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Gov. Ron DeSantis touts 'economic momentum' in Florida during stop in Ocala

State will lower age requirement to 60 or 55 'relatively soon'
DeSantis speaks at retirement community in Ocala, March 5, 2021
Posted at 10:26 AM, Mar 05, 2021
and last updated 2021-03-05 14:55:31-05

OCALA, Fla. — Gov. Ron DeSantis spoke Friday morning at a retirement community in Ocala to announce more vaccines for seniors and highlight a bounce back in the economy.


The governor was at the On Top of the World retirement community where he announced a three-day, pop-up vaccine site. He said 3,300 doses of the Pfizer vaccine are coming to the location to vaccinate seniors.

DeSantis said the site was chosen because under 50 percent of Marion County's seniors had been vaccinated.

Gov. Ron DeSantis announces pop-up vaccine site in Ocala (16 minutes)

RELATED: Website helps you track down locations, availability

More than 2.5 million seniors have been vaccinated in Florida, according to the latest figures provided by the state.

The governor then spoke Friday afternoon at the Polk County Sheriff's Office where 2,000 law enforcement members over 50 years old will receive Johnson & Johnson vaccines.

He said the shots will go to authorities serving in Polk, Hardy, Highlands and Lake counties.

After receiving a recent shipment of 175,000 doses of the one-shot Johnson & Johnson vaccine, DeSantis said Florida would not be receiving any more J&J doses for about two weeks.

"We think the production will ramp back up, and we'll start getting more and more J&J," DeSantis said.

The governor continued to reiterate that the state will be looking at lowering the age requirements to receive the vaccine "sometime in March" for people either age 60 or 55 "relatively soon."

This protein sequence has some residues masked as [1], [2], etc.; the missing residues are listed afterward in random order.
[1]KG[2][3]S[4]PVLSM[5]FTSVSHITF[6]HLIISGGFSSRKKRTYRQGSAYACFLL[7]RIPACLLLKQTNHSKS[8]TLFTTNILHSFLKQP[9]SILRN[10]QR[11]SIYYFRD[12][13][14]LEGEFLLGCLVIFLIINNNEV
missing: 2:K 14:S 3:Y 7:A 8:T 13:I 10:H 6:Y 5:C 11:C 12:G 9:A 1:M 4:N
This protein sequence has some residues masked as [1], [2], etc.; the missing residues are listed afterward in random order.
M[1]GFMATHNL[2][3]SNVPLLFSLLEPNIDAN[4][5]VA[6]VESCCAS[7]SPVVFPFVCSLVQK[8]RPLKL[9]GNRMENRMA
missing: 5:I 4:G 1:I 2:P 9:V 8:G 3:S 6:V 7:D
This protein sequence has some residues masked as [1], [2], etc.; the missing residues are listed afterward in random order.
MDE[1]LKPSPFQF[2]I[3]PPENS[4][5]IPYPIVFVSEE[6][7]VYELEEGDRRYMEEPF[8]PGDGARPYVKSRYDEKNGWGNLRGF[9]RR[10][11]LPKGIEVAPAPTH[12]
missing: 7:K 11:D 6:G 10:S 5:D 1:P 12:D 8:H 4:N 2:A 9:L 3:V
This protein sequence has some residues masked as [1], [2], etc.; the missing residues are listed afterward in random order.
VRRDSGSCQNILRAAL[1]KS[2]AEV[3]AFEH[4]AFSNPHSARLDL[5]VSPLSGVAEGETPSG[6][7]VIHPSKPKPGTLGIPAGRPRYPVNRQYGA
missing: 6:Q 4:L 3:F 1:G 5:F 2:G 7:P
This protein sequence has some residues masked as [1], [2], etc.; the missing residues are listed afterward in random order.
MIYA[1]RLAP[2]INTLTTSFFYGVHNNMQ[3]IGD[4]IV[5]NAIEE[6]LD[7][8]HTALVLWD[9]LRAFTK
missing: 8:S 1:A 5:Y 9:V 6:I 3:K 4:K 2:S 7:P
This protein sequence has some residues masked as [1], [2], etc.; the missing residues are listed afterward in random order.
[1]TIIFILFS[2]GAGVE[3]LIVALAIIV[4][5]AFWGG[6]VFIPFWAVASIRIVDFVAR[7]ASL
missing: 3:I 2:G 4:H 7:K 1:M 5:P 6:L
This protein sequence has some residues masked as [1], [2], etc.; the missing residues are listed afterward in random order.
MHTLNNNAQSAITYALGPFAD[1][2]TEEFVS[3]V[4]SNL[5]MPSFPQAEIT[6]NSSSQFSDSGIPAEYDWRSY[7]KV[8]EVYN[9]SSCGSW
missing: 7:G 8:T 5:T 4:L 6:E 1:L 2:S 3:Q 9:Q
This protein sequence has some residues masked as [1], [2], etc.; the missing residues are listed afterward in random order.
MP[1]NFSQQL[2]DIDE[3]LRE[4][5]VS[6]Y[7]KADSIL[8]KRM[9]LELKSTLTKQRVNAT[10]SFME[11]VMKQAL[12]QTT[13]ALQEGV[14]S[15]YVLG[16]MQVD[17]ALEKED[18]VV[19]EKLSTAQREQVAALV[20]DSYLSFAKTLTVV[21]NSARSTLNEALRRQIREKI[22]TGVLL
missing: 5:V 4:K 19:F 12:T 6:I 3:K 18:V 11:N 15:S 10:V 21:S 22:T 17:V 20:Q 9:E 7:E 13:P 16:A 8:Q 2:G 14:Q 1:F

Gov. Ron DeSantis announce vaccines for law enforcement in Polk County (22 minutes)

DeSantis said the state's revised unemployment rate in December was 5.1 percent, saying Florida continues to have growing economic momentum.

"The only reason we're doing it is that Florida's open. We're trusting people to make decisions. We want businesses to be functional and operational. We want people working," DeSantis said.

He said state revenues were above projections in part because people are buying homes "like hotcakes here" because of the booming real estate market.

Sales tax revenues were up 10 percent over the estimate in February and corporation filing fees were up 74 percent above the estimate in Florida, according to DeSantis.

"People are looking to be able to start businesses here. Lord knows you can't start businesses in a lot of these other states, so they're coming here to do it," DeSantis said.

The governor has come under increased criticism for his administration's vaccine distribution, prompting Florida Agriculture Commissioner Nikki Fried on Thursday to demand an FBI investigation into what she called "public corruption."

The governor said Thursday all school employees and child care workers in Florida, regardless of age, can receive the COVID-19 vaccine.